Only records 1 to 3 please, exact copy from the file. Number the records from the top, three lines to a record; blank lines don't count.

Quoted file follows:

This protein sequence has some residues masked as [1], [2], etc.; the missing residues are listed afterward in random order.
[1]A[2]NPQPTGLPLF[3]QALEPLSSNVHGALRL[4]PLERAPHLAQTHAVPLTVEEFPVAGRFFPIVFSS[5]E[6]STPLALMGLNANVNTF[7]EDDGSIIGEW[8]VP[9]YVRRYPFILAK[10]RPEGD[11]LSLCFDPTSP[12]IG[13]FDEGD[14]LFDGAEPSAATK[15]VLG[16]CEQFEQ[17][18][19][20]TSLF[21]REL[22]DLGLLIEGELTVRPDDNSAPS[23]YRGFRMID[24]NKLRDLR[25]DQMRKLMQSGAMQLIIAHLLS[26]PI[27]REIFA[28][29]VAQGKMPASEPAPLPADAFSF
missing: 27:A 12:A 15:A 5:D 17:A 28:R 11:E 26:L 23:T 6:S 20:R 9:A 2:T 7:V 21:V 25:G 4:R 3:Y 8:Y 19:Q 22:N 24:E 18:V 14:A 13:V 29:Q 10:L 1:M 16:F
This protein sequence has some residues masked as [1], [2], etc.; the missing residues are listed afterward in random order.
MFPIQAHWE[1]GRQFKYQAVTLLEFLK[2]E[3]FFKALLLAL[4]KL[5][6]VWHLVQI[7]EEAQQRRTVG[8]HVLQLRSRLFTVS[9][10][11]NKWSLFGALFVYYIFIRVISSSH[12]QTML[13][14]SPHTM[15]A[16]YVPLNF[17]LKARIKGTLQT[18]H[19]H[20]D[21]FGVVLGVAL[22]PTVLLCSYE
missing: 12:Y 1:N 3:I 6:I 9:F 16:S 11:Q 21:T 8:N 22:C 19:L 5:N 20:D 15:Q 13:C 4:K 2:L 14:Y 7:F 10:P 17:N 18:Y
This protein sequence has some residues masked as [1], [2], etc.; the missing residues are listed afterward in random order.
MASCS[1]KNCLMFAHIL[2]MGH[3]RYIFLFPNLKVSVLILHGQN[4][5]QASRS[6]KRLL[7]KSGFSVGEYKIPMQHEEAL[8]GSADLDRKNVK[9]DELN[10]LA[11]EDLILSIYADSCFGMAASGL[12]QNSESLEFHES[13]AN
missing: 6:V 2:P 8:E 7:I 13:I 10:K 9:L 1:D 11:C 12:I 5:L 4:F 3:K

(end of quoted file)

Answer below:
This protein sequence has some residues masked as [1], [2], etc.; the missing residues are listed afterward in random order.
[1]A[2]NPQPTGLPLF[3]QALEPLSSNVHGALRL[4]PLERAPHLAQTHAVPLTVEEFPVAGRFFPIVFSS[5]E[6]STPLALMGLNANVNTF[7]EDDGSIIGEW[8]VP[9]YVRRYPFILAK[10]RPEGD[11]LSLCFDPTSP[12]IG[13]FDEGD[14]LFDGAEPSAATK[15]VLG[16]CEQFEQ[17][18][19][20]TSLF[21]REL[22]DLGLLIEGELTVRPDDNSAPS[23]YRGFRMID[24]NKLRDLR[25]DQMRKLMQSGAMQLIIAHLLS[26]PI[27]REIFA[28][29]VAQGKMPASEPAPLPADAFSF
missing: 27:A 12:A 15:A 5:D 17:A 28:R 11:E 26:L 23:T 6:S 20:R 9:A 2:T 7:V 21:V 25:G 4:R 3:Y 8:Y 19:Q 22:N 24:E 18:V 14:A 13:V 29:Q 10:L 1:M 16:F
This protein sequence has some residues masked as [1], [2], etc.; the missing residues are listed afterward in random order.
MFPIQAHWE[1]GRQFKYQAVTLLEFLK[2]E[3]FFKALLLAL[4]KL[5][6]VWHLVQI[7]EEAQQRRTVG[8]HVLQLRSRLFTVS[9][10][11]NKWSLFGALFVYYIFIRVISSSH[12]QTML[13][14]SPHTM[15]A[16]YVPLNF[17]LKARIKGTLQT[18]H[19]H[20]D[21]FGVVLGVAL[22]PTVLLCSYE
missing: 12:Y 1:N 3:I 6:I 9:F 16:S 11:Q 21:T 8:N 22:C 19:L 5:N 20:D 15:Q 13:C 4:K 2:L 14:Y 7:F 10:P 17:N 18:Y
This protein sequence has some residues masked as [1], [2], etc.; the missing residues are listed afterward in random order.
MASCS[1]KNCLMFAHIL[2]MGH[3]RYIFLFPNLKVSVLILHGQN[4][5]QASRS[6]KRLL[7]KSGFSVGEYKIPMQHEEAL[8]GSADLDRKNVK[9]DELN[10]LA[11]EDLILSIYADSCFGMAASGL[12]QNSESLEFHES[13]AN
missing: 6:V 2:P 8:E 7:I 13:I 10:K 9:L 1:D 11:C 12:I 5:L 4:F 3:K